PARRIS ISLAND, S.C. - For one local, becoming a Marine was his opportunity to not only serve his country but also to start a career.
When recruit Kyle Sees was thinking about his plans once he graduated from Hughesville High School last June, he knew there was only one option that would give him the best opportunity to achieve his goals - the U.S. Marine Corps.
"I wanted to get into the state police and figured this would be the best way," he said.
Photo by JOSEPH STENDER
Recruit Kyle Sees, of Hughesville.
Sees' mother Angela said she had mixed emotions when her son told her his plans to enlist.
"I was extremely proud of him for serving his country, but as a parent I was worried," she said.
The 19-year-old recruit from Hughesville is expected to graduate Friday. At the time of this interview, he said he still was making the adjustment to recruit life.
"Physically, you can get used to it," Sees said. "Mentally, it's a lot tougher than at home."
One of the biggest adjustments Sees said he had to make is the pace at which everything is done with recruit training.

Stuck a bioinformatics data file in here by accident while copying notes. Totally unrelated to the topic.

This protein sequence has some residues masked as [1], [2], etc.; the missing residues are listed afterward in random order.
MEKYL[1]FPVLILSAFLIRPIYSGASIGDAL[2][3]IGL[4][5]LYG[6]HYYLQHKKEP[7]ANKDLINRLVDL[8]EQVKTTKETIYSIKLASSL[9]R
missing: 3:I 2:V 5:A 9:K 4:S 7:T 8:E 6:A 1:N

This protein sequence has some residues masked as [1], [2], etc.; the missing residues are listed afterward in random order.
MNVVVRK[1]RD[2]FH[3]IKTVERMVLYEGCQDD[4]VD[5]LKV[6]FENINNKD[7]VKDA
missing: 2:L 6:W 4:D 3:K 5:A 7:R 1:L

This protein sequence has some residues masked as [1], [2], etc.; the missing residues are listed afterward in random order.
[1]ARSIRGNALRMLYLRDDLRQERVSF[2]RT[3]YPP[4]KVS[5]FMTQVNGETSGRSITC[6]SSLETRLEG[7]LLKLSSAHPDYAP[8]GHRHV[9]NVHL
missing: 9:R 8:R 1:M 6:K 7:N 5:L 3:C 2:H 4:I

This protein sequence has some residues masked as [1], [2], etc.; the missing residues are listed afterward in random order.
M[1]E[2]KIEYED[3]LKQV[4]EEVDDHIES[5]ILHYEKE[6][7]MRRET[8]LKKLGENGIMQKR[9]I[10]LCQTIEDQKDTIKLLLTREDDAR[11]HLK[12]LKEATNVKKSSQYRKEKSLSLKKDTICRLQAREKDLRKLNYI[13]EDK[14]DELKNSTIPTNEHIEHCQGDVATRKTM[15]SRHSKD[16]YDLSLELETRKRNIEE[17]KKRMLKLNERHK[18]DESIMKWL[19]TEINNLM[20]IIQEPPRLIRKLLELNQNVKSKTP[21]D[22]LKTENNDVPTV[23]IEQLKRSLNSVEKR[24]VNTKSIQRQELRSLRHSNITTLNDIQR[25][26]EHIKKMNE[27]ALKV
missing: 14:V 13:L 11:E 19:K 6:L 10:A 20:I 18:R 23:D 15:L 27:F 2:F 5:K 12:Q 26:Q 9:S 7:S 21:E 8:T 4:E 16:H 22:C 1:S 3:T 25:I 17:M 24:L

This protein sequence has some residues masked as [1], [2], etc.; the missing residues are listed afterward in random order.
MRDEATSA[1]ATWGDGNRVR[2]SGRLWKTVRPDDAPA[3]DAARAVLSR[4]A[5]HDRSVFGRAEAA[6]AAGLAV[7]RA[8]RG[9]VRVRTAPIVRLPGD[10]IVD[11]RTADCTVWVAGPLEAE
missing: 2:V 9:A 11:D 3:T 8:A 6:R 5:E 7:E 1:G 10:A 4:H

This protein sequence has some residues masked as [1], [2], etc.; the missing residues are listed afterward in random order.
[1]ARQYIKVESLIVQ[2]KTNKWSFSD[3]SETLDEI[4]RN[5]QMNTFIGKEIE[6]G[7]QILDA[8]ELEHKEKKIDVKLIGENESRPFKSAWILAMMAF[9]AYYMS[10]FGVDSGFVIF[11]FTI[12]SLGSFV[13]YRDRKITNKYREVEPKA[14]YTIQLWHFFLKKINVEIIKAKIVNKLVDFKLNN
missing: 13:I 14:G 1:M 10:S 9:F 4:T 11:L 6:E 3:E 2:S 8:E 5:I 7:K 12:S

"You have to move a lot faster," he said. "There's a lot of yelling."
Sees said he questioned his decision as he was ordered off the bus on his first night at Parris Island.
"For me it's kind of like, 'What did I get myself into?' " Sees remembered.
Every aspect of a recruit's day is planned and structured. Sees explained there is a correct way of doing everything while in recruit training, even something as simple as eating.
Each recruit must sit with their chest against the table and tray. Recruits are allowed one hand to eat with while the other rests on their knee and they must look straight ahead.
"And most of the time you've got to eat fast," Sees said as recruits are given only 20 minutes to eat each meal.
Angela said she's also making an adjustment. The only contact recruits can have with their friends and families is through written letters.
"We were pretty close so in the letters I can tell when he's down or not," she said.
To help with the three months that Sees is away, Angela said her son's friends "have stepped up to the plate," and visit and text message her.
Besides his family and those back home, Sees said the ability to make decisions for himself is a luxury he misses from his civilian life.
"I miss just being able to relax," Sees said, "Just to be able to watch TV and be able to do whatever."
Angela just wants a safe return for her son.
"The Marines can have him but they better return him safely," she said.
Even though he may miss the freedom, Sees understands the reason for the sacrifice. There's a reason he chose the Marines over any other path.
"If I was going to do it, I want to be with the best," he said.